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Want Social Media to Work for Your Company? Turn Your Employees into Advocates

In this age of social marketing, why not use your employees to help sell the company’s products? A new whitepaper from Dachis Group gives ten steps on how best to do that.

The whitepaper, "10 Steps to Supercharging Your Brand with Employee Advocacy," (registration required) says that many marketers have “not yet learned how to harness their employees” in social media marketing, in spite of the tremendous resources right at hand — employees.

Employees are experts in your product and have professional networks, many of them deal with your customers all the time, and outsiders are more likely to trust staff than, say, the CEO or outside experts.

Users, Champion, Goals

Step 1: Find your existing social media users among your employees by looking for blog posts, outstanding LinkedIn profiles, regular Facebook page updating and other indicators. The Dachis Group also points to its software tool/service, Employee Insight, that identifies employees engaged in company-related social conversations.

Once you have ID’d the social leaders, the next step is to assess the company culture. Take note of regulatory issues, company policies, employee tendencies like sharing job openings and the general workforce comfort with consumer technology. A bank has a very different environment to deal with than, say, an advertising agency.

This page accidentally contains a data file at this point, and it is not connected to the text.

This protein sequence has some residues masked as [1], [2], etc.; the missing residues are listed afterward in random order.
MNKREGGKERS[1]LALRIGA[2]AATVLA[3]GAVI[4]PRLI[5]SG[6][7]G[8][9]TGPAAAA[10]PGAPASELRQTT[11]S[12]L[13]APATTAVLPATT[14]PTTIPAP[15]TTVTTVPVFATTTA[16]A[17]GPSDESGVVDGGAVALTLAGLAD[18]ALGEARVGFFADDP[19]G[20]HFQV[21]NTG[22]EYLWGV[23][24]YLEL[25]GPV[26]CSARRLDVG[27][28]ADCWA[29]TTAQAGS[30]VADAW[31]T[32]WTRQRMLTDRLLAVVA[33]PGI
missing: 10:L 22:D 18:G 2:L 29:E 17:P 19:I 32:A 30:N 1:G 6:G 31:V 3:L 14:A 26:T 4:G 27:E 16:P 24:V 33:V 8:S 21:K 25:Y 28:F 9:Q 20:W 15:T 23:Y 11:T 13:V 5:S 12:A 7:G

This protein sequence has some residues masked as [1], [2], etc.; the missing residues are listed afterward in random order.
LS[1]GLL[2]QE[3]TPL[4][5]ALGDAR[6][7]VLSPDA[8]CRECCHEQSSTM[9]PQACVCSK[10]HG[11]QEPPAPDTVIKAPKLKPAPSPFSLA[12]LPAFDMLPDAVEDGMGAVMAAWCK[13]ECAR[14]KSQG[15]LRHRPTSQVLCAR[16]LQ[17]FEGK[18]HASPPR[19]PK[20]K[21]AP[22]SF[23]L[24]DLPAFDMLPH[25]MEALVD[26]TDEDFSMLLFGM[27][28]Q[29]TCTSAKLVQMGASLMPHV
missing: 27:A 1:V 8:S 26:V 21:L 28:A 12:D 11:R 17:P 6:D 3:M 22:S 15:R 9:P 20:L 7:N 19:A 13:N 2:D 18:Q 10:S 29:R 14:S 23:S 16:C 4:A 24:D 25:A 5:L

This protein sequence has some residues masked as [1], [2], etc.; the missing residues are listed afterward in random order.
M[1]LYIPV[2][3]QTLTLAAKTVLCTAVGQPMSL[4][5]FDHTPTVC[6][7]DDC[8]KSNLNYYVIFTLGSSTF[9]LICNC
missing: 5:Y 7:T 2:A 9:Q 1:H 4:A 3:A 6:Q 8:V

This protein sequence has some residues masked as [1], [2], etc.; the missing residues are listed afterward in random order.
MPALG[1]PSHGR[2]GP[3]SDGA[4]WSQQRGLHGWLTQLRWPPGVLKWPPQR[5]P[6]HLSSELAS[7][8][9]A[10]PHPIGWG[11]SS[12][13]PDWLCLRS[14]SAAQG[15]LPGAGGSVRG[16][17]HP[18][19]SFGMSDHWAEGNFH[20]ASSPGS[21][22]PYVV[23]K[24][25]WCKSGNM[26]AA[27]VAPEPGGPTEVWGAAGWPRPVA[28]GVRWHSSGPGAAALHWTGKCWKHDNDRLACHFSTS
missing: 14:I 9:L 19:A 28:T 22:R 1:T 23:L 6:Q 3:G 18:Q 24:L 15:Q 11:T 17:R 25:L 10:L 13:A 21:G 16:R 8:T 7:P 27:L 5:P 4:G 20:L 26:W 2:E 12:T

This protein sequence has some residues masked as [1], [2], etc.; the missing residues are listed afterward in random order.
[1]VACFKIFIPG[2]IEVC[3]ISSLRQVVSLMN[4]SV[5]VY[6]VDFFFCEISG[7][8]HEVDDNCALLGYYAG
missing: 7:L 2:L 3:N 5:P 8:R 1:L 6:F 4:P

employee advocates.pngfrom 10 Steps to Supercharging Your Brand with Employee Advocacy

You’ll need a champion to convince departments and individuals. The whitepaper is somewhat vague about the champion’s requirements, but that is probably because the range of duties can be so wide. Basically, the champion is the team leader, ready to get permissions from legal, overcome marketing’s objections, smooth out customer service’s ruffled feathers or get a budget for some personnel time if needed.

Goal-setting is a key step, and can range from such engagement metrics as logins, to number of tweets and followers, to some measure of brand mentions. The whitepaper advises that the goals include numeric benchmarks so progress can be measured, even if you need to make the goals smaller than your ultimate ambitions.

Program, Story, Training

Now comes the program itself. Based on goals, the report suggests four Ws for marketers who want messages disseminated — what should I share? Why? When? Where?

No self-respecting marketing program these days can look itself in the mirror without having a story to tell. The Dachis Group advises having the champion position the whole effort within the company’s larger goals and efforts, so everyone knows what part they’re playing.

You’ll also need to train employees, not only about tools they may not yet know, but about company policies, the preferred voice and tone and other necessities. Then, the community of employee advocates has to be continually managed and coached, data has to be monitored, captured and analyzed and, preferably, a dashboard has to be created to clearly present progress to management and, most importantly, to the employees themselves.

 
 
 
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